SMART Recovery is an evidence-based (versus spirituality-based) “self-management and recovery training” program. Their 4-Point Program is designed to help people change their behaviors in a gradual, step-by-step process. According to their literature, individuals struggling with addiction must first build the motivation to change, cope with urges, learn to manage their emotional state effectively, and finally, make a plan for living a healthy sober life. SMART Recovery is shown to be an option with positive benefits for people who have substance abuse issues as well as those with behavioral compulsions, like overeating. Their program is free and they have meetings worldwide.
If that doesn’t sound like a solid fit, there are a bunch of other secular recovery alternatives to AA. LifeRing is a group geared towards personal empowerment (think Tony Robbins style positivity). SOS (Secular Organizations for Sobriety) is a network of local autonomous secular recovery groups, and they provide a loose connection between unaffiliated local secular groups. There’s even AA Agnostica, an organization explicitly formed to counteract the negative experiences that some non-religious folks had in AA.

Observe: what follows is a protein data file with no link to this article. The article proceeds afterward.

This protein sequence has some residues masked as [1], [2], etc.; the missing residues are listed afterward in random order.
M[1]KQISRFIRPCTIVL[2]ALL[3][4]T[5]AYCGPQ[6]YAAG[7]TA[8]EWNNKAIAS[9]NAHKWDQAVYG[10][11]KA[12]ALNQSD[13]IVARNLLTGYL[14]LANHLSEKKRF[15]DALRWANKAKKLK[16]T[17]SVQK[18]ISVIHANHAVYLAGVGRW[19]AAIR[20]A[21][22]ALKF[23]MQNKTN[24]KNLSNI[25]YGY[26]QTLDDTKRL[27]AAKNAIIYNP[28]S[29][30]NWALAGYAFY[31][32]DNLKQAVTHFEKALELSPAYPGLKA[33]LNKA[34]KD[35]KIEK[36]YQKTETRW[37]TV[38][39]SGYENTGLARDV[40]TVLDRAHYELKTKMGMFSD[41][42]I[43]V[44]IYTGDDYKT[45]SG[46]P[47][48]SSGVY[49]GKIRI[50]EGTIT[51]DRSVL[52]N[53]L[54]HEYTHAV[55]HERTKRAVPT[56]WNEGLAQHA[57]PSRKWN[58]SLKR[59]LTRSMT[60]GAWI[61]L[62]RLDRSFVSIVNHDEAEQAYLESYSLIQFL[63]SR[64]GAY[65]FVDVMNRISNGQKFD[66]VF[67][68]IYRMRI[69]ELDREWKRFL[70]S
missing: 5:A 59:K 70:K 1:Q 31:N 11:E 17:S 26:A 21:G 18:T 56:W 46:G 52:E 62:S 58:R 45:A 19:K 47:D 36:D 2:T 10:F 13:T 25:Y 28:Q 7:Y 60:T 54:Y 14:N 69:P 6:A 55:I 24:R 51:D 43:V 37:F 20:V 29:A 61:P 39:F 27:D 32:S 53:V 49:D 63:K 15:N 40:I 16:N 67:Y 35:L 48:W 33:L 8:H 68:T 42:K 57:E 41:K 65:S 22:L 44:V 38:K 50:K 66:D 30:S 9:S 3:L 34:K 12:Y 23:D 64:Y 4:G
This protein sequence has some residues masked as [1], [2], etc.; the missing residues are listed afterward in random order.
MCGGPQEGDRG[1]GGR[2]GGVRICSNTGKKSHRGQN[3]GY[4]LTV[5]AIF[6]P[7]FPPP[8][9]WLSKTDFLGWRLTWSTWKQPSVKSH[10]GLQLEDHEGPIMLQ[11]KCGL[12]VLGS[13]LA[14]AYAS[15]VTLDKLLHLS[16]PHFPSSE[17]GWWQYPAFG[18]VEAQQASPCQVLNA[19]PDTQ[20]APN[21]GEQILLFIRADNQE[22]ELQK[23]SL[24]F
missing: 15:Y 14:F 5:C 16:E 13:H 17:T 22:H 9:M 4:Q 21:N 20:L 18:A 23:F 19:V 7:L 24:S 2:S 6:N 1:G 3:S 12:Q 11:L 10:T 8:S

Recovery programs for people who aren’t into abstinence
A lot of programs have been developed that don’t ask you to abstain from all substances now and forever, since abstinence is not necessarily the best way to get sober for some people. While most established programs encourage a period of total abstinence from your addiction, whether it’s to sex or to Sazeracs, there’s some research that suggests that some folks who want to cut back on drinking can still dabble with it.